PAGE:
Let me clarify one thing. I expect my plan to go wrong due to new things that happen in the real world. I plan to re-plan when needed. But, no matter what, I always know what task to pick up next, when I finish one. This helps me focus on my work and get some outcome rather than panic-switching between tasks and feeling drained at the end of the day.

Tip #3 - Use the Pomodoro Technique to improve focus

The human mind has a limited capacity to focus. Our focus wavers after a certain time, once we start working on a task.

Interestingly, during these wavering periods, we are compelled by our own minds to watch just that one episode of Super Store on Netflix, which turns into a binge marathon until our mind is filled with guilt and shame.

Finally, when we find the mental strength to close Netflix and get back to work, we feel ashamed about ourselves and are at a moral low point. This doesn’t help our focus and productivity either 😀

One way to counter this is to use a technique for focusing. I am NOT talking about meditation and other things. I am talking about some technique that helps you focus while you are doing the work.

Pomodoro technique has been my go-to focus technique after I learnt about it in engineering circles. The name of this is inspired from Tomato shaped timers, I guess :)

The core idea is this:

  1. Start a timer for 20 minutes (25 minutes is a variation I have seen too). We call this 20 minutes as a ‘Pomodoro’.
  2. Focus on one single task for that 20 minutes. No calls. No chats. No interruptions. No emails. Nothing! Just that one task.
  3. At the end of timer, take a short 5-10 minute break.
  4. After the break, start the timer again. Do another Pomodoro.
  5. After every 4th Pomodoro, take a long break 30 mins or more.
  6. Rinse & Repeat

This technique is brilliant because I can just go through my plan for the day (explained in Tip #2 above) and use Pomodoros to fight any focus loss. Due to increased focus, I am more likely to finish some item rather than spending my time switching between tasks based on my gut reaction and not accomplishing anything in a day.

Tip #4 - Create Safety Nets

Even when we are at our heights of focus, we are still humans and we will make human errors. It is important to make sure that our human errors do not harm our business badly enough to cause a financial impact.

Some examples of human errors include:

  1. Missing an action item (like scheduling a demo call) after talking to a prospect on email.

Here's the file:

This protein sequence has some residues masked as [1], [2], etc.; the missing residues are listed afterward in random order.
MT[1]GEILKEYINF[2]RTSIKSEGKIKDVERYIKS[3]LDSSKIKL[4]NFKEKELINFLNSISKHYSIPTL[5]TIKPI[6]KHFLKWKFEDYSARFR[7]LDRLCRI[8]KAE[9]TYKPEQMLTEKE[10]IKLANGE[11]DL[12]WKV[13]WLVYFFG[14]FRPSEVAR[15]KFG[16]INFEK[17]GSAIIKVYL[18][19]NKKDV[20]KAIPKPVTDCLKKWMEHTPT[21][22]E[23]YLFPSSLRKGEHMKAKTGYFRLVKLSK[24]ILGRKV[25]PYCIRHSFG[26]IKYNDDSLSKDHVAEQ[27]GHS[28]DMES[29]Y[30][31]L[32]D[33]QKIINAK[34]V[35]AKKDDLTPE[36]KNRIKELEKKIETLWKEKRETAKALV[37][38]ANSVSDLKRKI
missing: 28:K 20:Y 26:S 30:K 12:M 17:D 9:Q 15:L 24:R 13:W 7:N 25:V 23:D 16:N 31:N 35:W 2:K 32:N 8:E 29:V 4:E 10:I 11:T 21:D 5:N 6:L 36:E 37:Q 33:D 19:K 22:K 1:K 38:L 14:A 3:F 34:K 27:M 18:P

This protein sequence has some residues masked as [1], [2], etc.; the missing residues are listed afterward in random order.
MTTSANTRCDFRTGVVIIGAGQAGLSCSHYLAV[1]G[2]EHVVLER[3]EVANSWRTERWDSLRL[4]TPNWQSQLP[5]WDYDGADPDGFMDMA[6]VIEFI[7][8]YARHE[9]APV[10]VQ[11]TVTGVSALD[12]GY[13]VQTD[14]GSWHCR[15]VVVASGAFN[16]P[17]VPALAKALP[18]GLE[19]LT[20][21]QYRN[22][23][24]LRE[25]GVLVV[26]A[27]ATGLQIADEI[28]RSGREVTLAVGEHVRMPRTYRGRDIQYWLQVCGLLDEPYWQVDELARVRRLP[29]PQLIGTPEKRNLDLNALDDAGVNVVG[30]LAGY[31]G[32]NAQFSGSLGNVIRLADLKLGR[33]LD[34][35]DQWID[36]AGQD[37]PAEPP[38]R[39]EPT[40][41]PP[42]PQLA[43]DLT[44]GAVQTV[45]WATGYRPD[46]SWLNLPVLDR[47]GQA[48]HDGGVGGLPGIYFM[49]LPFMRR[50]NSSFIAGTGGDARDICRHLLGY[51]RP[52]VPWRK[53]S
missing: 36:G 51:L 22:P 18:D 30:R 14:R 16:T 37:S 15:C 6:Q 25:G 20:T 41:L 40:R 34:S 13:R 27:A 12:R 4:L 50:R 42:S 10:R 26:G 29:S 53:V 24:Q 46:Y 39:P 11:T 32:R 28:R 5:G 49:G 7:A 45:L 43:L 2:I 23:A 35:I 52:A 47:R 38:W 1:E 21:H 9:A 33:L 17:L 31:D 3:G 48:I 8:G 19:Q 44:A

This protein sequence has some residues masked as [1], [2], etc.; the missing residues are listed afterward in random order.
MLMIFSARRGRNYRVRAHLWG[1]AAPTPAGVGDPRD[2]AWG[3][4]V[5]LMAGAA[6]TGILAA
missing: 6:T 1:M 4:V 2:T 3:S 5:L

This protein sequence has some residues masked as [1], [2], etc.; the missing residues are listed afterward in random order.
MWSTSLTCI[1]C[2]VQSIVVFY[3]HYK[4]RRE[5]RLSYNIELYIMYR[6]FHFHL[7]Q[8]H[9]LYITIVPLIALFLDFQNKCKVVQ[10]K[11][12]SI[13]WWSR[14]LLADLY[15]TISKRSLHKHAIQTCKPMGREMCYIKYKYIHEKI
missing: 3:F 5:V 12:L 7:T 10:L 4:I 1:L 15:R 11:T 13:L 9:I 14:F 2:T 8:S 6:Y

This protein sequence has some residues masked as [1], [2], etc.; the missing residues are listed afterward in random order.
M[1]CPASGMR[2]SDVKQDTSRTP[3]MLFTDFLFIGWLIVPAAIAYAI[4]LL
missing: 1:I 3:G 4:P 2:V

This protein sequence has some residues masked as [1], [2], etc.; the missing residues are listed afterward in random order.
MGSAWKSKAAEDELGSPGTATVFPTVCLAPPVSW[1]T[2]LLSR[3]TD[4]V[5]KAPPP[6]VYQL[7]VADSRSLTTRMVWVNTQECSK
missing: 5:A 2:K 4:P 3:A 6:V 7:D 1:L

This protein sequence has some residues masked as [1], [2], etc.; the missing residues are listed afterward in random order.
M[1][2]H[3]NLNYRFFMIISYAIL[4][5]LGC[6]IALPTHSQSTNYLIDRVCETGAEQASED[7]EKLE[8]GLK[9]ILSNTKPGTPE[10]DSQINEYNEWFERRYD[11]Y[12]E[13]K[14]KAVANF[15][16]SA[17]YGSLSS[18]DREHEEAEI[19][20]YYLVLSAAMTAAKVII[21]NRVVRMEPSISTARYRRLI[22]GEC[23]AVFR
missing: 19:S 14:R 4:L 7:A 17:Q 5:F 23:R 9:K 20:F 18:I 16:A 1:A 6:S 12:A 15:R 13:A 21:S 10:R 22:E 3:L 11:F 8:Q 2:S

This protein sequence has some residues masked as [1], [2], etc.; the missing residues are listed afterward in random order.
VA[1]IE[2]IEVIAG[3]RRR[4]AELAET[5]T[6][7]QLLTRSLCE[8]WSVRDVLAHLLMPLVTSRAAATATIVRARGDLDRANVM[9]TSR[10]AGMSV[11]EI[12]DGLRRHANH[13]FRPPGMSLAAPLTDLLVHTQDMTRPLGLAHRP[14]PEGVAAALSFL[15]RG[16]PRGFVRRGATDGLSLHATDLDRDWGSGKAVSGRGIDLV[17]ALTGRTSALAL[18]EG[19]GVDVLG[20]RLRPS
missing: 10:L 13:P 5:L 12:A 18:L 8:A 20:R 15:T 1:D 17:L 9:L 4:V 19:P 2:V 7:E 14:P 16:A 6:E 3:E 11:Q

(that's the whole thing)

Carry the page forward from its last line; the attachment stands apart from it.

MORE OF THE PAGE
2. Missing to update relevant data in our single source of truth (Maybe # of licenses in the CRM)
  3. Missing to follow-up after a few days of writing an email to a prospect.
  4. Missing to respond to a prospect’s question or feedback

When we acknowledge that we are only humans and sometimes, mistakes cannot be avoided, our mind opens up a new question - ‘How can I make sure that my mistakes don’t hurt my business?’

For any human error, think and come up with a safety net that will reduce the impact of the error. These safety nets can be techniques or tools. For example, as a technique, you can create a practice of setting aside 15 minutes at the end of every day to do a quality-assurance of your data in CRM. Another example is scanning your chat transcripts or emails using a tool like Notesally to make sure that you have not missed any action items. (Full disclosure: Notesally is my product.)

Creating safety nets makes sure that you are constantly reducing the risks for your business.

Tip #5 - Improve the safety nets continuously

Establishing safety nets is important, but even more important is improving them continuously. Set aside time every 2 weeks or every month to review your safety nets and any improvement that you can do.

If you are using a specific technique as a safety net, you might want to change the specific aspects of the technique. For example, you might choose to do the QA of CRM data in the first 15 minutes so that you verify it when you are not tired.

If you are using a tool as a safety net, this is even easier. The tool will have its own continuous improvement in terms of a roadmap. You could also add items to the tool’s roadmap by either writing to the support team or by updating the public feature requests if the tool has one. BTW, Notesally has a public roadmap and feature requests documented here.

Another way is to keep looking for new tools and techniques that can become your safety net. This way, you can be continuously improving your safety nets. This will allow you to work with peace of mind.

These are the tips that have helped me as an early-stage founder. Hope you found these useful. If you have any feedback, you can reach me on Twitter at @notesallyhq.

Picture Credit: Brooke Cagle